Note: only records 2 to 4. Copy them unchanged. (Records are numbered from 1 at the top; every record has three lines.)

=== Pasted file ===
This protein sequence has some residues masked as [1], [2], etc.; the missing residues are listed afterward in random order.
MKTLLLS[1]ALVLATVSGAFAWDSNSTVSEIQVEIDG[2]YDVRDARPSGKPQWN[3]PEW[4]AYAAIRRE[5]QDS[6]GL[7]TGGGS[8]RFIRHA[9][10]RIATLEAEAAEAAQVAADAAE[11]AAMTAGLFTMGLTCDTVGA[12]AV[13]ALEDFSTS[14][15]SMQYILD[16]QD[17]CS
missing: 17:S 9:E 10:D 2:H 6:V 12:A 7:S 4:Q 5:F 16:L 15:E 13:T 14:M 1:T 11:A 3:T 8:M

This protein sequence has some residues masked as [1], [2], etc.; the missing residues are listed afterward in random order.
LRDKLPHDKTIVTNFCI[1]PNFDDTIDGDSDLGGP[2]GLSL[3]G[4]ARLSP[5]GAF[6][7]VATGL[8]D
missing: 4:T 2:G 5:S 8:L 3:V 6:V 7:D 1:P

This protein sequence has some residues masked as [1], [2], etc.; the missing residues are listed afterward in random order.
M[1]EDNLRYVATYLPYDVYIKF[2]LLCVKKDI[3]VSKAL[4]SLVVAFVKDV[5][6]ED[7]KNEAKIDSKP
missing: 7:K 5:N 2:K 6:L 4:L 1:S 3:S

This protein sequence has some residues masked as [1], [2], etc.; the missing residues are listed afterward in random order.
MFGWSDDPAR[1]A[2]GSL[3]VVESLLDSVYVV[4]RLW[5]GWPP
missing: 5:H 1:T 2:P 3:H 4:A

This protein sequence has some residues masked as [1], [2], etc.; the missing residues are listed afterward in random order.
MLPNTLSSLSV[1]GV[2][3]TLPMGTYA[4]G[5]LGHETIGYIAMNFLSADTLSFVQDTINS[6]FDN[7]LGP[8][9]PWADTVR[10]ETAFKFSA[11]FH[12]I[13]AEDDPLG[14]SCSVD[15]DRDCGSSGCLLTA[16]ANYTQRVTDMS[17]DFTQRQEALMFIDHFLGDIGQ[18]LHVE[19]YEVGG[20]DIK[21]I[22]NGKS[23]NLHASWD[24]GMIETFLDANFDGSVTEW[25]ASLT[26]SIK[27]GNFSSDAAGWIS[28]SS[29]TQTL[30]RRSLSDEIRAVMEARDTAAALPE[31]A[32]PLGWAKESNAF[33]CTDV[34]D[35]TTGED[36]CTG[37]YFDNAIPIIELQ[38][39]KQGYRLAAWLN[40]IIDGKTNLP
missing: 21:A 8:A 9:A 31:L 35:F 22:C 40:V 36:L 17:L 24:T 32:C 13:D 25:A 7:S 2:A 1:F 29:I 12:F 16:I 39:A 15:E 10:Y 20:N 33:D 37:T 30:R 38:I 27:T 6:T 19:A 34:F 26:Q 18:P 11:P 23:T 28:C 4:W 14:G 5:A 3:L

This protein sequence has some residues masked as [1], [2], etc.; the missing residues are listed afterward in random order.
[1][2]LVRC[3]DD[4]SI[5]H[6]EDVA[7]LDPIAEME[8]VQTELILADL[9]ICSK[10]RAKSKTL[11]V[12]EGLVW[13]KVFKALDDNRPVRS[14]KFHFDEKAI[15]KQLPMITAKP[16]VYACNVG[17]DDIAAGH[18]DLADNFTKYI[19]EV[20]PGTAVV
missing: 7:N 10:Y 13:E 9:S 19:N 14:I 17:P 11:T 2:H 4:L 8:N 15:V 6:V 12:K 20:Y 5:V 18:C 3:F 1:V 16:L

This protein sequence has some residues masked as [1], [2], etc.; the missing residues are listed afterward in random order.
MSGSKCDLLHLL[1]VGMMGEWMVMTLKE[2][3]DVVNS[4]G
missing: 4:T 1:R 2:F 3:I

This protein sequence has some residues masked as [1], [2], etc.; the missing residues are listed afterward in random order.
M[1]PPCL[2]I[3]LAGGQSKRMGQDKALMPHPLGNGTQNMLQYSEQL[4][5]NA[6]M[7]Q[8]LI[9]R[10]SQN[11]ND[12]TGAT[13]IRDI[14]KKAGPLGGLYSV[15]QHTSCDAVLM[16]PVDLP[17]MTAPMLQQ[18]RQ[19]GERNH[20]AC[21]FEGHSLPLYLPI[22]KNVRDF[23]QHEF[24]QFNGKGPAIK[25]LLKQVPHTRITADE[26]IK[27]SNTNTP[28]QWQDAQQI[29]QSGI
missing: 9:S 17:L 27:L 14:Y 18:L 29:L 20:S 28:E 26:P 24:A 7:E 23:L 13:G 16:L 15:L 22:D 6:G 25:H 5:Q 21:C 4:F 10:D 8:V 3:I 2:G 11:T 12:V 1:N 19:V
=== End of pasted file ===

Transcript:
This protein sequence has some residues masked as [1], [2], etc.; the missing residues are listed afterward in random order.
LRDKLPHDKTIVTNFCI[1]PNFDDTIDGDSDLGGP[2]GLSL[3]G[4]ARLSP[5]GAF[6][7]VATGL[8]D
missing: 4:T 2:G 5:S 8:L 3:V 6:V 7:D 1:P

This protein sequence has some residues masked as [1], [2], etc.; the missing residues are listed afterward in random order.
M[1]EDNLRYVATYLPYDVYIKF[2]LLCVKKDI[3]VSKAL[4]SLVVAFVKDV[5][6]ED[7]KNEAKIDSKP
missing: 7:K 5:N 2:K 6:L 4:L 1:S 3:S

This protein sequence has some residues masked as [1], [2], etc.; the missing residues are listed afterward in random order.
MFGWSDDPAR[1]A[2]GSL[3]VVESLLDSVYVV[4]RLW[5]GWPP
missing: 5:H 1:T 2:P 3:H 4:A